I wish you peace, joy, prosperity and health in 2017!

Also: I wish you fulfillment of all your goals.

Did I mention resolutions? Nope.

I don’t believe in resolutions. Resolutions are something most people make between the countdown to the new year and the champagne they drink at 12:01. Almost no one sticks to their resolutions. I gave up making them more than a decade ago.

Instead, I make goals for the new year. I plan — which is not to say that things never hit the fan and life is golden. Things do happen, and I miss goals, but I generally get more accomplished than if I’d not planned to begin with.

I’ve been planning 2017 for a few months now, both personally and professionally, and made a few decisions about what I’ll be concentrating on in 2016. If you haven’t done any planning yet, use January as your planning month and move forward from there. It’s not too late.

Begin by Reviewing Your 2016
Always review last year (last month, last week) to see what you accomplished and what you could do better. Here are some questions to think about:

– What major events happened in 2016?
     – Finish a book? Publish a book? Attend a convention or writing retreat?
– What big and small goals did you accomplish?
     – Learn how to self publish? Write cover copy? Use a new social media venue?
– What challenges did you overcome?
     – Speak in public? Submit a story to an agent? Finish a short story?
– What could you have done better?
     – Spent more time in the writing chair? Listened to your critique group or editor about something? Concentrate on area of writing: dialogue, grammar, scene setting?
– Have you become a better writer in any way?
     – Finished more scenes? Wrote more words? Took a grammar or spelling class? Studied dialogue?

Even if you’re not a writer, you can use these questions to plan, just consider them outside the writing angle.

If you’re not a writer, consider:

– What big things happened in 2016?
– What large and small things did you accomplish?
– What did you overcome?
– What could you have done better?
– Have you become a better (husband/wife/co-worker/fill-in-the-blank) in any way?

Next, Decide What You Want to Do

Now, consider what you want to be. I know that’s a bit vague, but planning your goals will depend on what you want to be at the end of the year.

– Do you want to be a better writer? If so, what is your definition of “better?” Find your voice? Improve your grammar? Write more words? Accomplish more chapters? Finish more books?
– For non-writers (or, even for writers who want to tackle both professional and personal goals: do you want to spend more time with your family? Lose weight? Improve a particular skill? Etc.

Be specific here. You can’t plan effectively if you don’t have a specific goal.

For example: “Lose weight” is not a specific goal. Instead, consider, “Lose 10 pounds by March.” For writers, instead of “Write more,” try, “Write 10,000 words per month.”

Once you have a specific goal, you can break it down into smaller steps. Work on those steps daily, and you can accomplish great things.

Are you like me? There are too many goals on your list for this year? That’s where prioritizing comes in. I’ll write about that next week…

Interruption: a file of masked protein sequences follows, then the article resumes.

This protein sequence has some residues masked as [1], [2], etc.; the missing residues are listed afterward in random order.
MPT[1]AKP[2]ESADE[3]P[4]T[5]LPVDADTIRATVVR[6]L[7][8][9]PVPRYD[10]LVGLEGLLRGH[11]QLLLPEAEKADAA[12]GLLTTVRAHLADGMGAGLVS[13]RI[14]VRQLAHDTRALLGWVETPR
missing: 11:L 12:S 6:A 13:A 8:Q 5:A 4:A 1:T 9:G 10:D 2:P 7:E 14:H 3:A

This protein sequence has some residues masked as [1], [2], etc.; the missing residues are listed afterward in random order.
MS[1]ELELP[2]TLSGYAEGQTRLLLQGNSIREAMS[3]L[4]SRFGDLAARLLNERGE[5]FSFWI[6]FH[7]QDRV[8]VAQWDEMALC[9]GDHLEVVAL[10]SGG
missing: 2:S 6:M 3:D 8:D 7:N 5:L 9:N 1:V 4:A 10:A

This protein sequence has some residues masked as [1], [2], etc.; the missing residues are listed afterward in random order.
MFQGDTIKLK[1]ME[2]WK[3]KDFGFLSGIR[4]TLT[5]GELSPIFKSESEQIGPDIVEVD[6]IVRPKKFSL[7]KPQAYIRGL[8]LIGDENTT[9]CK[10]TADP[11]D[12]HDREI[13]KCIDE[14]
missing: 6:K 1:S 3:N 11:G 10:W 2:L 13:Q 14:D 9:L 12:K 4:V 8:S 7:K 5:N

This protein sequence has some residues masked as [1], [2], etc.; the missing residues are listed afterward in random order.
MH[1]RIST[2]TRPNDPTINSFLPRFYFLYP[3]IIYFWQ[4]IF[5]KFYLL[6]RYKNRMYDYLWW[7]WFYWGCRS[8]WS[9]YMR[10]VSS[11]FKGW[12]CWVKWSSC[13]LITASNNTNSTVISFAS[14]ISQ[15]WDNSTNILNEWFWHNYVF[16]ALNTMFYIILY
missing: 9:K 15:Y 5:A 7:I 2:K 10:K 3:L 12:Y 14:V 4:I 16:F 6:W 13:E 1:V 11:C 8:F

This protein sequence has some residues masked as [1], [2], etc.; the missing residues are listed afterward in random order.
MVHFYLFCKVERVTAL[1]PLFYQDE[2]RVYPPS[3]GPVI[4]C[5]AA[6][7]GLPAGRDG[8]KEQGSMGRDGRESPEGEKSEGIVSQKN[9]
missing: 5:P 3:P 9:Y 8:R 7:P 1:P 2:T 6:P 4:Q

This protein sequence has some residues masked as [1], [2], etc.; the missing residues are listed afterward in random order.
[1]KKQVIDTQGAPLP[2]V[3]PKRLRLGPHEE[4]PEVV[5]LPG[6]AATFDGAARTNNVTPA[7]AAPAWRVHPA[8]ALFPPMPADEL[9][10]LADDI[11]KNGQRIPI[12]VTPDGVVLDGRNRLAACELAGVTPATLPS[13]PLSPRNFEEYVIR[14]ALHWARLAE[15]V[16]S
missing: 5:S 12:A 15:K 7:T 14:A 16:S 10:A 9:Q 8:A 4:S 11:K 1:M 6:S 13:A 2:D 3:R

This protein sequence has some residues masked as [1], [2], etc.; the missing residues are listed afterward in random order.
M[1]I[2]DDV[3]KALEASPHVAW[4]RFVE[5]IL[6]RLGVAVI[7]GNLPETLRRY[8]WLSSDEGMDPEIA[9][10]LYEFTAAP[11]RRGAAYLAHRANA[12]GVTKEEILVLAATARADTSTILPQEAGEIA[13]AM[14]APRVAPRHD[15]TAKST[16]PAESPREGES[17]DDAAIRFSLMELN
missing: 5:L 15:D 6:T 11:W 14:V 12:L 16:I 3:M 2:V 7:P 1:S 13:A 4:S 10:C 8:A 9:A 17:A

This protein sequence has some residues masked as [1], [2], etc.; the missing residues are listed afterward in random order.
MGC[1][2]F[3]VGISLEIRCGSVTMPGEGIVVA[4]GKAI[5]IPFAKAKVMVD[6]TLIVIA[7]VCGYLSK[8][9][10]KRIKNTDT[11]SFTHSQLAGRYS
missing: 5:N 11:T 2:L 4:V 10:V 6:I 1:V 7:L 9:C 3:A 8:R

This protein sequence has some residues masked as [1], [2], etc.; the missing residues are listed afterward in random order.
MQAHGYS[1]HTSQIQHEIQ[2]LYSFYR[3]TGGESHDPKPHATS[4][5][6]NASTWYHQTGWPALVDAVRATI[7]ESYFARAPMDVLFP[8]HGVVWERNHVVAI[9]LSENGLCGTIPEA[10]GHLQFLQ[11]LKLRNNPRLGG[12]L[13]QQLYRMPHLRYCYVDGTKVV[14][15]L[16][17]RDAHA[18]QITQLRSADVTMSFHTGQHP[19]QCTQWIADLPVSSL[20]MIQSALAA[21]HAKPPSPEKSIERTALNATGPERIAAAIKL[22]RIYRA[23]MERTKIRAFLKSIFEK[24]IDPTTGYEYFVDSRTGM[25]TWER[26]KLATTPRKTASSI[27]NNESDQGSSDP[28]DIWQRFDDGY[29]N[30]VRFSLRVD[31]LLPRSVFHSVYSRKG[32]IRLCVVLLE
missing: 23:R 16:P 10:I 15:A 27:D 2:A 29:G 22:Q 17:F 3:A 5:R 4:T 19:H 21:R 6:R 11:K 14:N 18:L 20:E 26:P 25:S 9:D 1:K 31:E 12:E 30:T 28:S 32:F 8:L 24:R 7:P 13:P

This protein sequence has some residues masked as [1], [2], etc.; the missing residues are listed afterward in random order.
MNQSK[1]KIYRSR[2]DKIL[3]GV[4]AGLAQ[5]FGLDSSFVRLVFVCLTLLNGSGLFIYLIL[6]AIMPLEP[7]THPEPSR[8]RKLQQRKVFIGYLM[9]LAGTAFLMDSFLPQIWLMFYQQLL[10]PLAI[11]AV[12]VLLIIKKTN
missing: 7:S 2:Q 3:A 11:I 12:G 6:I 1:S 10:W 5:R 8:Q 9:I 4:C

I hope you’ll plan with me this year. Some of my goals include:

– Increasing my word-count production by 10%
– Writing a non-fiction book (as well as the fiction and short stories!)
– Taking a class on marketing

What do you hope to accomplish this year? Leave me a note in the comments! =)

Thursday, November 24th, 2016

Happy Thanksgiving!

turkey-arsimagegalleryHappy Thanksgiving!

I’m one of the crazy travelers today! And I can’t wait to get together with my family and eat lots of terrific (and terrible for me) food! I’m bringing my eclair ring – which, after slaving over it, I won’t want to eat! (Isn’t that terrible?)

So: wishing you and yours safe travels and fabulous get-togethers! I hope the food is terrific, and the desserts even more so!

Thursday, November 3rd, 2016

Good Read Giveaway - In a Cat's Eye

Pole to Pole Publishing is hosting a Goodreads Giveaway for the book In a Cat’s Eye, edited by me and Vonnie Winslow Crist. Giveaway ends November 11.

Goodreads Book Giveaway

In a Cat's Eye by Gail Z Martin

In a Cat's Eye

Giveaway ends November 11, 2016.

See the giveaway details
at Goodreads.

Enter Giveaway

Wednesday, November 2nd, 2016

Blue Collar Proposition - Featured Over at Novelisty

Pageflex Persona [document: PRS0000039_00001]A Blue Collar Proposition–the third book in the Charm City Darkness series–was featured over at Novelisty.com on October 1 as part of their 31 Days of Halloween!

(It’s lovely to be featured, but I wish I’d known about it! I’d have dropped a link here much sooner!)

Novelisty featured a “heat-rating” and a few pertinent details about the book, as well as included the back cover copy and an excerpt. If you want to read the first chapter or so, head on over to Novelisty’s 31 Days of Halloween.

Friday, October 7th, 2016

Capclave Schedule 2016

Cartoon Drawing of a DodoI hope you will come out to Capclave this weekend and say, “Hello!”

I’ll be around all day on Saturday and through Sunday around 2.

My schedule:

11:30 a.m. Autograph Table in Author’s Hall
3:00p.m. When Should You Remain Stubborn, Bethesda
10:00 pm. Broad Universe Reading, Rockville/Potomac

(I’ll likely read from my latest Charm City Darkness novel, A Blue Collar Proposition.)

Noon: Cats in Science Fiction and Fantasy, Rockville/Potomac

The noon panel is so serendipitous since the anthology I’ve recently edited, In a Cat’s Eye, is also available just this weekend.

I hope to see you!

In a Cat's Eye, Edited by Kelly A. Harmon and Vonnie Winslow Crist